“Papa’s ghost might have whispered in her ear, there would be consequences, some of them not fair. How else would you know you had done something, if there was no change? No shift in the world?” 

― Gita Trelease, Enchantée

What I loved was the magical twist to one of my favourite places, the worldbuilding, it’s diversity rep(there is a queer couple and a biracial character), it’s soft romance.

What I didn’t love was the length of the story. I think it could have been shortened by a whole lot. There were so many unnecessary scenes in the ARC that I had to skim some of it. Since I read an ARC so I hope the final version has been corrected of this.

Someone asked on Insta if this had a world similar to Caraval. Well, not quite. It’s entirely different.

Overall, I highly recommend this book if you love reading about Paris, historical fantasy and magical fantasy(not sure if that’s a word).

I want to thank the publisher for providing me with a review copy. All thoughts and opinions are my own.

Verdict: 4 out of 5 glowing stars.

Author: Connect with Author Gita Trelease here .

  • Publisher: Flatiron/Macmillan
  • Publication Date: 05 Feb 2019
  • Paperback(ARC): 434 Pages
Thank you for reading my blog post

Do you think you’ll read ENCHANTÉE? Do you enjoying reading fantasy mixed with historical fiction? I loved visiting this fictional Paris. What favourite city of yours would you like to see in a fantasy setting? Let me know your thoughts in the comments below!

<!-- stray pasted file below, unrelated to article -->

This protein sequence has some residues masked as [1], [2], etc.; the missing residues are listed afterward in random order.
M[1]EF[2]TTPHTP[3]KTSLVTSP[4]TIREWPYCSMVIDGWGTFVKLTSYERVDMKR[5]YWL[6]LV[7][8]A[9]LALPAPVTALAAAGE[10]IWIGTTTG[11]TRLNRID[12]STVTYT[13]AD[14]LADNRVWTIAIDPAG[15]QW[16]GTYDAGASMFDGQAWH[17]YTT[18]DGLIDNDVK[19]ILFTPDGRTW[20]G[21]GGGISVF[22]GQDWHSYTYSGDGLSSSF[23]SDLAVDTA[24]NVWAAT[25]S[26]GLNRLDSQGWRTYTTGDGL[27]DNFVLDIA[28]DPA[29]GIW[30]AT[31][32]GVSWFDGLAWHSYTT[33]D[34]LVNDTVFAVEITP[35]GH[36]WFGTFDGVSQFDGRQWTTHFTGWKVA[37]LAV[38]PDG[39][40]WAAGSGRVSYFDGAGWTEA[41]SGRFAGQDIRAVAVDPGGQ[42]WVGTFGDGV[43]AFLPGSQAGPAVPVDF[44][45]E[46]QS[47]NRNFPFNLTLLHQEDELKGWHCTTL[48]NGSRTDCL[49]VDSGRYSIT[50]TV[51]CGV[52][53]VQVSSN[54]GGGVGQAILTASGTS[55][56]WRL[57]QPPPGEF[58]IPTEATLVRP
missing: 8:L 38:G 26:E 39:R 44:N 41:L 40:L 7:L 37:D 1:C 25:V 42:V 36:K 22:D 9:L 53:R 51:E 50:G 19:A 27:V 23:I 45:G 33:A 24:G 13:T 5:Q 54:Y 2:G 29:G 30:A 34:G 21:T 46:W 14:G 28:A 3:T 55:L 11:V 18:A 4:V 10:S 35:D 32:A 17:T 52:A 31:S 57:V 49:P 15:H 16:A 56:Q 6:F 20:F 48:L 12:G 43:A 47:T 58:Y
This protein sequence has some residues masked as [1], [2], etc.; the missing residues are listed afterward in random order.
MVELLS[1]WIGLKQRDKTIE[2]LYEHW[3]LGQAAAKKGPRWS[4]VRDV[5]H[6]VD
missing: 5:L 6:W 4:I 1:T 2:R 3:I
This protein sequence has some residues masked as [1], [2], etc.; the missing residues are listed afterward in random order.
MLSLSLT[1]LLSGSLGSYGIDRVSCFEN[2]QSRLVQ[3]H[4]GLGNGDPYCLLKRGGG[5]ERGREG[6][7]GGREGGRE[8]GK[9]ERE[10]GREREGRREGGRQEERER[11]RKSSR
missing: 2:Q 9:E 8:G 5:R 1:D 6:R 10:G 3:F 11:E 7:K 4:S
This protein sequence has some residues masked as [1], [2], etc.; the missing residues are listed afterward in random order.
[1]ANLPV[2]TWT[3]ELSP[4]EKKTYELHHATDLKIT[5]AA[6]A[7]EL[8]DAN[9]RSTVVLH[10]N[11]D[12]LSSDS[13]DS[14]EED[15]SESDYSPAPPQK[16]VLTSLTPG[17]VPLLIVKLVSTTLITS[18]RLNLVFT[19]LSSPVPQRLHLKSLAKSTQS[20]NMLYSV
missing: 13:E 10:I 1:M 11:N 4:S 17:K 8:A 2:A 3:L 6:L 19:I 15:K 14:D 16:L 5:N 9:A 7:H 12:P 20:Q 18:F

A beautiful story cocooned ​within an ​equally​ beautiful cover| ARC Review of We Must Be Brave

We Must Be Brave by Frances Liardet review
Background images : Mine(Instagram @book_rambler)

We Must Be Brave Goodreads cover
Cover ( Goodreads)
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We Must Be Brave summary
Background image : mine; Synopsis: Goodreads

SHE WAS FAST ASLEEP on the back seat on the bus. Curled up, thumb in mouth. Four, maybe five years old.

Frances Liardet,We Must be Brave

This is the story of Ellen Parr and her love for her foster daughter, Pamela. The book starts off with Ellen finding a sleeping but abandoned child in a bus. Ellen searches for the child’s mother but no one on the bus has seen her. Distraught, Ellen takes the child -Pamela- into her care and meanwhile, she searches for Pamela’s mother. However, Ellen soon discovers that Pamela’s mother is dead and apparently, Pamela has no other relative who can take care of her. This marks the beginning of a beautiful mother-daughter relationship which is the central theme of the story. 

Years go by, the war ends and so does the time Ellen can spend with Pamela. Ellen has to let Pamela go and they may never see each other again or will they ?

My eyes stung with frustrated tears. I watched the bus emerge from the dip and rush on up the hill, through the bare trees and away to Waltham.

-Frances Liardet, We Must Be Brave

This heartbreaking story is set during the 1940s and spans years through the ’70s till 2010. We learn of Ellen’s past and present and then, at last, we get a glimpse into Pamela’s present. I had no problem with the timeline as it was seamlessly written. I loved the ending too, it left me somewhat heartbroken but content ( am I making any sense?). 

What I didn’t like was some parts of the dialogue and some secondary characters. I felt that the book could have been a bit shorter if some of the parts were cut out. Besides that, I loved this historical fiction where we get a glimpse of one of many consequences of war and life. 

We Must Be Brave | Book Rambler